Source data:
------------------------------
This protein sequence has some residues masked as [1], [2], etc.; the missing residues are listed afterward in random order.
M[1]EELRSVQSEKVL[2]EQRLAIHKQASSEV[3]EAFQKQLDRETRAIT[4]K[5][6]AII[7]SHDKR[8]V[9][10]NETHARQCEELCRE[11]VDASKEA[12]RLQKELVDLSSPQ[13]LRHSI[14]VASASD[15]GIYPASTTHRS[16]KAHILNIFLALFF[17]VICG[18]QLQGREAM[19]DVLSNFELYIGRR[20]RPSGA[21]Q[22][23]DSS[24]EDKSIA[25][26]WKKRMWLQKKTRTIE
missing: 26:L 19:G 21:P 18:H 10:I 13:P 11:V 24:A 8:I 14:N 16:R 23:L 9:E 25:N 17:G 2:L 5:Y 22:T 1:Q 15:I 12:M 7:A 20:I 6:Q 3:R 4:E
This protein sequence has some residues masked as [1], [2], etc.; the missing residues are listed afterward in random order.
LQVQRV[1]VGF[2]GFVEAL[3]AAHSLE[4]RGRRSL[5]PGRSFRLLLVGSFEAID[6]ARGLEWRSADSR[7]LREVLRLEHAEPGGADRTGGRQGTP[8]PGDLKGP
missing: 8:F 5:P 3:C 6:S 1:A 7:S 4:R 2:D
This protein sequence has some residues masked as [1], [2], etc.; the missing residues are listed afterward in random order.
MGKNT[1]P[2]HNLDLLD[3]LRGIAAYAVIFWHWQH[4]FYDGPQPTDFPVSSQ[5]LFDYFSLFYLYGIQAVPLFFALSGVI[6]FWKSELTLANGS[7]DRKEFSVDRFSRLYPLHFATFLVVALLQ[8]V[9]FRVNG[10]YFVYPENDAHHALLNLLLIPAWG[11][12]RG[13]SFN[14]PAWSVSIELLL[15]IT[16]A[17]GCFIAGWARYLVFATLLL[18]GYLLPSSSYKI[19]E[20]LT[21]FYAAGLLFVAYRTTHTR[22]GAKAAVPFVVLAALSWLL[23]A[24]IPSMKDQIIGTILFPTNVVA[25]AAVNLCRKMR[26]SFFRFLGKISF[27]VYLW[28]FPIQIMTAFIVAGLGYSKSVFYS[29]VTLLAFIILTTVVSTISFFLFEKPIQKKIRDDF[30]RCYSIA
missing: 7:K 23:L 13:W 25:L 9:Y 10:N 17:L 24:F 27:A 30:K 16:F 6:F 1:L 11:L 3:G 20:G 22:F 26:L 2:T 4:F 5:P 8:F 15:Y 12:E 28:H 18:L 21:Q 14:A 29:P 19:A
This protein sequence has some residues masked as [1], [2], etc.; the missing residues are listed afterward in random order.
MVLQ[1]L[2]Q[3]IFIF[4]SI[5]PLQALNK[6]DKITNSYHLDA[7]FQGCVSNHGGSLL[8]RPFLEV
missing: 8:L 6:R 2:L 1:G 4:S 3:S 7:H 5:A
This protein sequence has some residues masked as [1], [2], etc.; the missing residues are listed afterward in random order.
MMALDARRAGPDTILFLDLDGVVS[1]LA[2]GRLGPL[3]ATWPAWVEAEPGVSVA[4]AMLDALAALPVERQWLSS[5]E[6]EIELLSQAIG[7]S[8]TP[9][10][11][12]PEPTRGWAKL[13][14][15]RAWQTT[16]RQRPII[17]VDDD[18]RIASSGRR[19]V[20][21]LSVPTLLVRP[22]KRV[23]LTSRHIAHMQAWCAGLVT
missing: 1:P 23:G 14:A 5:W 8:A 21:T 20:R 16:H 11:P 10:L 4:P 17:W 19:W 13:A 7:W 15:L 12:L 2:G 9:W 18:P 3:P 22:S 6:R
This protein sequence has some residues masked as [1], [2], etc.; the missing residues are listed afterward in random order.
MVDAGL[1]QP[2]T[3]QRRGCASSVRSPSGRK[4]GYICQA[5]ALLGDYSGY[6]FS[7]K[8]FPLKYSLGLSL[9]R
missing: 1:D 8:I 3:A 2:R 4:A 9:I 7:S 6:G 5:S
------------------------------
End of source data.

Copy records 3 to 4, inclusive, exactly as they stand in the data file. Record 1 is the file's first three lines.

This protein sequence has some residues masked as [1], [2], etc.; the missing residues are listed afterward in random order.
MGKNT[1]P[2]HNLDLLD[3]LRGIAAYAVIFWHWQH[4]FYDGPQPTDFPVSSQ[5]LFDYFSLFYLYGIQAVPLFFALSGVI[6]FWKSELTLANGS[7]DRKEFSVDRFSRLYPLHFATFLVVALLQ[8]V[9]FRVNG[10]YFVYPENDAHHALLNLLLIPAWG[11][12]RG[13]SFN[14]PAWSVSIELLL[15]IT[16]A[17]GCFIAGWARYLVFATLLL[18]GYLLPSSSYKI[19]E[20]LT[21]FYAAGLLFVAYRTTHTR[22]GAKAAVPFVVLAALSWLL[23]A[24]IPSMKDQIIGTILFPTNVVA[25]AAVNLCRKMR[26]SFFRFLGKISF[27]VYLW[28]FPIQIMTAFIVAGLGYSKSVFYS[29]VTLLAFIILTTVVSTISFFLFEKPIQKKIRDDF[30]RCYSIA
missing: 7:K 23:L 13:W 25:L 9:Y 10:N 17:L 24:F 27:A 30:K 16:F 6:F 1:L 11:L 3:G 20:G 22:F 26:L 2:T 4:F 5:P 8:F 15:Y 12:E 28:H 18:L 21:Q 14:A 29:P 19:A
This protein sequence has some residues masked as [1], [2], etc.; the missing residues are listed afterward in random order.
MVLQ[1]L[2]Q[3]IFIF[4]SI[5]PLQALNK[6]DKITNSYHLDA[7]FQGCVSNHGGSLL[8]RPFLEV
missing: 8:L 6:R 2:L 1:G 4:S 3:S 7:H 5:A